One of the emerging videogame industries is game streaming. While OnLive may have been ahead of its time, Sony has PlayStation Now, Google has Stadia, and Microsoft has Project xCloud, which will soon be released publicly as Game Pass Game Streaming. While Microsoft has been running a limited test of xCloud on iOS through TestFlight, it turns out it is a feature that will never be because of Apple.
Apple's App Store policies apparently prohibit apps from providing access to content that Apple does not have 100% control over. Apple wants individual approval over each game available on its devices and wants to be able to individually list each one. That is not how game streaming services work, as the game catalog is managed remotely and are only listed through the streaming service itself. It seems like Apple is looking at these services as external app stores that bypass Apple's walled garden.
As a result, companies that are affected by this decision have begun to speak out on the topic. Microsoft said of the conflict with Apple,
Apple stands alone as the only general-purpose platform to deny consumers from cloud gaming and game subscription services like Xbox Game Pass. Unfortunately, we do not have a path to bring our vision of cloud gaming with Xbox Game Pass Ultimate to gamers on iOS via the Apple App Store.
While this a big disappointment to owners of iPhones, it is far from the first service to be affected by the decision. Google Stadia, which released in late 2019, is available across multiple platforms, including Android and Chrome browsers. However, the platform is only marginally available on iOS. You can browse and buy but cannot play on the device.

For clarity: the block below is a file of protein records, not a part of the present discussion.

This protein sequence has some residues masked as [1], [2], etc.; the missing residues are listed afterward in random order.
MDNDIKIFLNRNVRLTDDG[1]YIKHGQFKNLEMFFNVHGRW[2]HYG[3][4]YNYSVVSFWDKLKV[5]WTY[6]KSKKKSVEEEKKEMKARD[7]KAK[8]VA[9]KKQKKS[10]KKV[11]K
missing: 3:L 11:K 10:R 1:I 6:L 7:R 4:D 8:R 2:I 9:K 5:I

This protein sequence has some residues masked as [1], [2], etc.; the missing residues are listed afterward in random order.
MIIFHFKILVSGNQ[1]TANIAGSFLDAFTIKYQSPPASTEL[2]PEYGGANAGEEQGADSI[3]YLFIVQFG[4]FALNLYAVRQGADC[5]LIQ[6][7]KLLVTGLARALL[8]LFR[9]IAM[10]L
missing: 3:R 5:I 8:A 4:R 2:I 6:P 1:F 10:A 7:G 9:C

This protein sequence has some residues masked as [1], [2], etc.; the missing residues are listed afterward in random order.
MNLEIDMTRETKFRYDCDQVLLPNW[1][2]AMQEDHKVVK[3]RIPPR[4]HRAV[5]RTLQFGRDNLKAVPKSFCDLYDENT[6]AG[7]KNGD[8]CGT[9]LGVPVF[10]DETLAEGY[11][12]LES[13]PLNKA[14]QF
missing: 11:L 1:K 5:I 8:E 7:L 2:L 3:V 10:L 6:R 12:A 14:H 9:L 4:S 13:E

Facebook just launched its Facebook Gaming Marketplace, but, like Google Stadia and Xbox Game Pass, it has been neutered by Apple. The marketplace on Android allows you to play games within the app, but on iOS, that feature is missing. Sheryl Sandberg, COO of Facebook, said,
Unfortunately, we had to remove gameplay functionality entirely to get Apple's approval on the standalone Facebook Gaming app. We're staying focused on building communities for the more than 380 million people who play games on Facebook every month -- whether Apple allows it in a standalone app or not.
The heat against Apple and their famous walled garden has been heating up in recent months. Epic Games famously skipped Apple for releasing Fortnite on mobile. ProtonMail has taken swings at Apple, saying,
Apple has become a monopoly, crushing potential competitors with exploitative fees and conducting censorship on behalf of dictators. We know this because we have quietly tolerated this exploitation for years.
Most importantly, there are several antitrust suits in the EU, including one filed by Spotify in March 2019. The EU has taken these complaints seriously, with an active ongoing investigation into Apple's business practices. Eventually, either the EU's research or the growing rift in customer experience between iPhone and other platforms is going to catch up with the company and a change will need to be made.